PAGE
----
No-one quite knows how many used cars there are in Mexico owned by the 110 million population, guesstimates range from 30-45 million. The Mexican Automobile Distributors’ Association has reported that used car imports continue to fall to less than 200,000 in 2015 compared with 1.6 million used car imports 10 years earlier.
And while a used car industry continues to grow and buy and sell Mexican cars, so the entire automotive industry is more capable of standing on its own two feet. The entire Mexican market has not stopped changing for sure, with Autorola’s range of online inspection and auction services continuing to support those changes and helping to keep increasing the professionalism of the used car industry.
The Mexican economy’s better-than-expected performance in H1 was due to resilient household consumption and renewed momentum in the manufacturing sector. However, leading data suggests some of the tailwinds that boosted growth in H1 faded in Q3. Although August’s trade report and PMI indicators for the July-to-September period still paint a bright picture of the manufacturing sector, data for consumption suggests the long-touted moderation in private spending may have finally arrived.
Retail sales barely expanded for a second consecutive month in July, while auto sales continued to contract through August, reaffirming the narrative that multi-year high inflation is denting households’ real income growth despite a tight labour market and robust remittance inflows. Q3 growth will also reflect the economic impact of the two earthquakes that devastated Mexico in September, although reconstruction efforts are expected to shore up economic activity in the quarters to come.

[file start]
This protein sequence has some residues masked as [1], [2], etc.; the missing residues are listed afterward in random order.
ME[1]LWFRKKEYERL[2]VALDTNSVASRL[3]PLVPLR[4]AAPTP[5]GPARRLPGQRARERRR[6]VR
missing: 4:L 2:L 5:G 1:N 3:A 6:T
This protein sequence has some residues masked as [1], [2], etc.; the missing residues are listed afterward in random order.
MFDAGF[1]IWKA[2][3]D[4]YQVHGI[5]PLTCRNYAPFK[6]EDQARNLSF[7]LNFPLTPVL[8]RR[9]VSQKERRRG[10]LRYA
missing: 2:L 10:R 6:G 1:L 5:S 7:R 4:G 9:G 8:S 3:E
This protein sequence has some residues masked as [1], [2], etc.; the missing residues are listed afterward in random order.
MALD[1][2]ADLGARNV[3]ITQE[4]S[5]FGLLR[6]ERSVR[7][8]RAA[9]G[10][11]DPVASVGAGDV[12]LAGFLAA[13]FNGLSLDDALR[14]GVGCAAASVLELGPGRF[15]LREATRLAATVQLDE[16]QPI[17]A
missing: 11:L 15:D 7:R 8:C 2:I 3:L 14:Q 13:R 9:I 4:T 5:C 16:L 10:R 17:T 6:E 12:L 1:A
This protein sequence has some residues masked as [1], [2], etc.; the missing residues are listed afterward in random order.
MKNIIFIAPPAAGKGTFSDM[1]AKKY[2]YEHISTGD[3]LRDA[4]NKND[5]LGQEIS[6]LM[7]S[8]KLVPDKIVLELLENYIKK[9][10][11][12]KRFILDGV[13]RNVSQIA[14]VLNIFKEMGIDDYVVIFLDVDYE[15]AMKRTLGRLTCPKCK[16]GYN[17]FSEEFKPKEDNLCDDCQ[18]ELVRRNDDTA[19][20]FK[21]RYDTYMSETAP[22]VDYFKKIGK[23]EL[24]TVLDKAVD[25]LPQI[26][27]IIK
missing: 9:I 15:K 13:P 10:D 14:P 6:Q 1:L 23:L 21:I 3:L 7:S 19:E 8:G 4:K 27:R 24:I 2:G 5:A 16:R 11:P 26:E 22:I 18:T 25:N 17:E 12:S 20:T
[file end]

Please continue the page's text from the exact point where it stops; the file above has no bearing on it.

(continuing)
The economic outlook remains clouded by uncertainty linked to the renegotiation of NAFTA and the elections scheduled in Mexico for next July. While resilient in H1, GDP growth should moderate in H2 due to the immediate effects of the earthquake on economic activity and slower private consumption growth. Our panel expects growth of 2.2% in 2017. Next year, the economy is expected to benefit from stronger government consumption ahead of the election and softer inflation. FocusEconomics Panelists see GDP growth at 2.3% in 2018, which is up 0.1 percentage points from last month’s forecast.
Remittances totalled US$2.3 billion in September, a 1% drop from the same month last year, contrasting the 9.3% year-on-year increase recorded in August. The 12-month trailing sum of remittances reached a total of US$28.2 billion in September. This represented a 7.5% increase compared to the same period last year, which was below the 9% expansion in the 12 months up to August. September’s decline was likely due to the natural disasters that hit Mexico and the US in September.
Remittance inflows have underpinned household consumption so far this year, contrasting the effects of rising inflationary pressures and weakening credit growth. The good shape of the labour market in the US has pushed wages up, which has translated into stronger remittance flows despite fears of a crackdown on immigration in the Northern neighbour.
Notwithstanding the risk of tougher measures against Mexican immigrants in the US, analysts continue to expect remittances to increase further this year and to reach US$29.9 billion by the end of 2018. For 2019, the panel sees remittances rising to US$31.1 billion.